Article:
Updated: February 9, 2020 3:12:33 pm
In the late 1960s, Hu Hsu, the only Chinese man at Aurobindo Ashram, would often be spotted cycling around Puducherry with a “peculiar green sunshade”, like a Las Vegas croupier. A philosopher and Indologist who later came to be known as Xu Fancheng, he spent 27 years (1951-78) in the ashram — for the most part penniless, meticulously translating several of India’s classical Sanskrit texts and modern writing, including the Bhagavad Gita, Upanishads and Sri Aurobindo’s works into Mandarin. This was at a time when there was no market for it back home in China.
Hu’s collected works, published only after his death in 2000, show that apart from being a translator of Indian philosophical works, he wrote extensively about a range of issues like Confucianism and Buddhism. “After 2006, when the collected works came out, there was a massive interest in Sri Aurobindo’s works because of Hu Hsu,” says Devdip Ganguli, a faculty member at Sri Aurobindo International Centre of Education. “This interest is primarily at Chinese universities and it is only growing.”
On occasion, Hu would spend time on his verandah on Rue Dumas playing Go, a board game, over strong black tea with his companions. “Our conversation with Hu Hsu, if any, was almost exclusively about Go, yet it went much beyond the game itself…” wrote one of his friends in a special newsletter to mark Hu’s demise in 2000. “Hu Hsu never tried to wipe us off the board, as he could easily have done in the beginning when we were still learning, for his ideal was “to win by one stone”, that is, to find an equilibrium”.
At the ashram, Hu also left behind 300 of his paintings, which were scrutinised decades later by a group of visiting scholars from China in early January this year. With 2020 marking 70 years of diplomatic ties between India and China, New York University Shanghai’s professor of history Tansen Sen and his colleagues spent an afternoon in Ganguli’s office, browsing through digital copies of several of Hu’s paintings — many of them gifts to Mirra Alfassa (known as the Mother) at the ashram.
While an exhibition in memory of Hu was held in the ashram in 2018, Sen’s quest is to highlight little-known artistic interactions that took place between the two countries between the 1930s and ’40s. As reported by this newspaper in November 2019, Sen, along with his colleague Wang Yizhu, was instrumental in displaying 60 paintings of another not-so-well-known Chinese artist Chang Xiufeng at the Peking University in Beijing. Chang went to Santiniketan in 1947 to study painting under the famous Indian artist Nandalal Bose and remained in India for 14 years.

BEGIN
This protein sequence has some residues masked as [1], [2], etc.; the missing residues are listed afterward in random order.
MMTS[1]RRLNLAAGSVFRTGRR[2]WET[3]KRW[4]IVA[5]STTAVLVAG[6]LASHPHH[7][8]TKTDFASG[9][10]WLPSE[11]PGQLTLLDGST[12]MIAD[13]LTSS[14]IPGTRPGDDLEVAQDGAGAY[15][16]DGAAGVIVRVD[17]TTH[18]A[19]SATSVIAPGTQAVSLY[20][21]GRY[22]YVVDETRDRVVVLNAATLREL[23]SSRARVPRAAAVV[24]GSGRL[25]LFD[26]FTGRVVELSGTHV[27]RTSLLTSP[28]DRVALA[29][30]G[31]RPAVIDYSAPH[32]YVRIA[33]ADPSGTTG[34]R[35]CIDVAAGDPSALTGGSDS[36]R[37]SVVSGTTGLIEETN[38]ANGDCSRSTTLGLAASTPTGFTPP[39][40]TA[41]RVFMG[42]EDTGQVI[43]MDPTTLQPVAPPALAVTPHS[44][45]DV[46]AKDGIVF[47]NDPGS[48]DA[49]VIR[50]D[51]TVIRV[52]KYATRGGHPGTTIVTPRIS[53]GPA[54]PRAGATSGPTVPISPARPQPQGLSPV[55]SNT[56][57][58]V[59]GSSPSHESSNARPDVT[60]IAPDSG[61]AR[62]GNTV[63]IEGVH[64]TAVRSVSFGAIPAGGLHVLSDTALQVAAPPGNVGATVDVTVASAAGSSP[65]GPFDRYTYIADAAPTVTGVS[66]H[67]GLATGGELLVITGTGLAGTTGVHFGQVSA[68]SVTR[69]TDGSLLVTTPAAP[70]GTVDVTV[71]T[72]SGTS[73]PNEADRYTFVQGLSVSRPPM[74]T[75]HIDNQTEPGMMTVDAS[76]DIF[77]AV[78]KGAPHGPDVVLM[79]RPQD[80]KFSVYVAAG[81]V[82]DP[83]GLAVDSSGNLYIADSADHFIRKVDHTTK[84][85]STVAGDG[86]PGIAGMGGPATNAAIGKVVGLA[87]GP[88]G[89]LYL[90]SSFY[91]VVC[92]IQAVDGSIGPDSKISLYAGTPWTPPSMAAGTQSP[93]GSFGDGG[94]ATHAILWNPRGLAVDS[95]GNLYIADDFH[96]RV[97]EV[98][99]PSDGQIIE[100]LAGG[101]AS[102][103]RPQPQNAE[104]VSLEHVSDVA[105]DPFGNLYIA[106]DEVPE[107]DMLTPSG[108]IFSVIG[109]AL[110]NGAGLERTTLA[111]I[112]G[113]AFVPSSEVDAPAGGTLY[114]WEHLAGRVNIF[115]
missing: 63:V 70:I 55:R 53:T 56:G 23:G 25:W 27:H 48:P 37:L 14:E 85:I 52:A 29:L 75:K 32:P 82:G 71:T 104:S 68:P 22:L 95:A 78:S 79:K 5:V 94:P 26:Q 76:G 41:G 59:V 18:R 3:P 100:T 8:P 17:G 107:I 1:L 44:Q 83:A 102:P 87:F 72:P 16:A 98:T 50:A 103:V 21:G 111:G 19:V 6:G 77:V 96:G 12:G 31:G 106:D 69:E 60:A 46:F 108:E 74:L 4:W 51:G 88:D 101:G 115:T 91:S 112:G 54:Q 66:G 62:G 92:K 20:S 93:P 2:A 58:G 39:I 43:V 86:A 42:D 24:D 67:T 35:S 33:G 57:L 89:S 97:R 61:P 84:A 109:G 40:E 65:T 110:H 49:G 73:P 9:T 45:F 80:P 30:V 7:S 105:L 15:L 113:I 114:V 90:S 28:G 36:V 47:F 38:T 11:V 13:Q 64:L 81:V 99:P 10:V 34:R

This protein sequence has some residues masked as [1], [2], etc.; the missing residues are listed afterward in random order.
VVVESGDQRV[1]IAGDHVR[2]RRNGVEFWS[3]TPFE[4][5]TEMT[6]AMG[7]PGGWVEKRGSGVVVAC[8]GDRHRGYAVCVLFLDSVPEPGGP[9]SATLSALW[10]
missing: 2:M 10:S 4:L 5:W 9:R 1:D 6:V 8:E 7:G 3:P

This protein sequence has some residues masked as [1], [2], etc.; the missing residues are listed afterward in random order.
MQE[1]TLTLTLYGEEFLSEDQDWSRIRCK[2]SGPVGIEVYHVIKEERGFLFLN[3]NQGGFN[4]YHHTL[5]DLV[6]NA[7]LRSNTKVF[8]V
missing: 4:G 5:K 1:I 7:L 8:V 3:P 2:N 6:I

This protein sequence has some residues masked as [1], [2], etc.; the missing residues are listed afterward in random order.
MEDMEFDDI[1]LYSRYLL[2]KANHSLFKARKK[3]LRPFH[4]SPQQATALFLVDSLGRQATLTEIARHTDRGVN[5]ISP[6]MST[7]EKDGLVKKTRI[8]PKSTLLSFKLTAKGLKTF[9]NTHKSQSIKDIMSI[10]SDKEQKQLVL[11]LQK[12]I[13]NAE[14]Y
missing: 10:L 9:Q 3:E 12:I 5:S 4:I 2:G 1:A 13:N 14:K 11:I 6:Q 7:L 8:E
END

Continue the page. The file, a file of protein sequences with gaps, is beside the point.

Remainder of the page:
“The interaction between Xu Fancheng and the Mother is quite detailed. Her death appears to have influenced his decision to leave India,” Sen says in his interaction with Ganguli. A newsletter published by the Sri Aurobindo Society in Singapore after Hu’s death in 2000 shows a photograph of him, taken in May 1967, in front of his paintings with the Alfassa’s words below: “Here are the paintings of a scholar who is at once an artist and a yogi.”
Ganguli’s interest in Hu’s works was fortuitous when a Chinese man moved by Aurobindo’s works visited the ashram after the launch of the collected works. “Three years after the collected works was published, the first Chinese visitors began coming to the ashram,” he says. Later, Ganguli found himself visiting Hu’s apartment in Beijing. It happened to be the 100th birth anniversary of the scholar.
Hu was born in Changsha in 1909 in a well-to-do family, says Ganguli. “Mao Zedong was his geography teacher in school though there was no connection between the two after that.” Later, due to interactions with Chinese writer Lu Xun, Hu travelled to India on a quest to learn and translate Sanskrit texts. “This was probably because China was at a stage where there was a feeling that you must connect with other countries in the world. There was a growing movement of Pan-Asianism,” Ganguli says.
After his stints in Santiniketan and in Varanasi learning Sanskrit, Hu moved to south India where he lived for nearly three decades. “He didn’t have any money and was entirely supported by the ashram and the Mother,” says Ganguli. “The Mother started to arrange the printing of the book he had translated at a time when there was no market for it. At that time, he was in dire financial need. She took care of everything — from his food and housing to printing his books,” he adds. Alfassa died in 1973, and Hu left India five years later.
Educated in Chinese and Greek classics at home, Hu spent years studying Indian philosophy and teaching. After his return to Beijing, he had two decades of writing ahead of him.
Nine years after he passed away, an article about Hu in China Daily quoted him: “In a way, the destiny of mankind has been determined by the philosophies of ancient Greece, India and China, each with its genuine and independent roots. Without those, neither the Eastern civilisations nor that of the West can be thinkable. If there is any meaning of academic research, and if it is to provide any useful service to mankind, then it must be to prepare for the coming of a great future — by revisiting the profound lessons of the past.”
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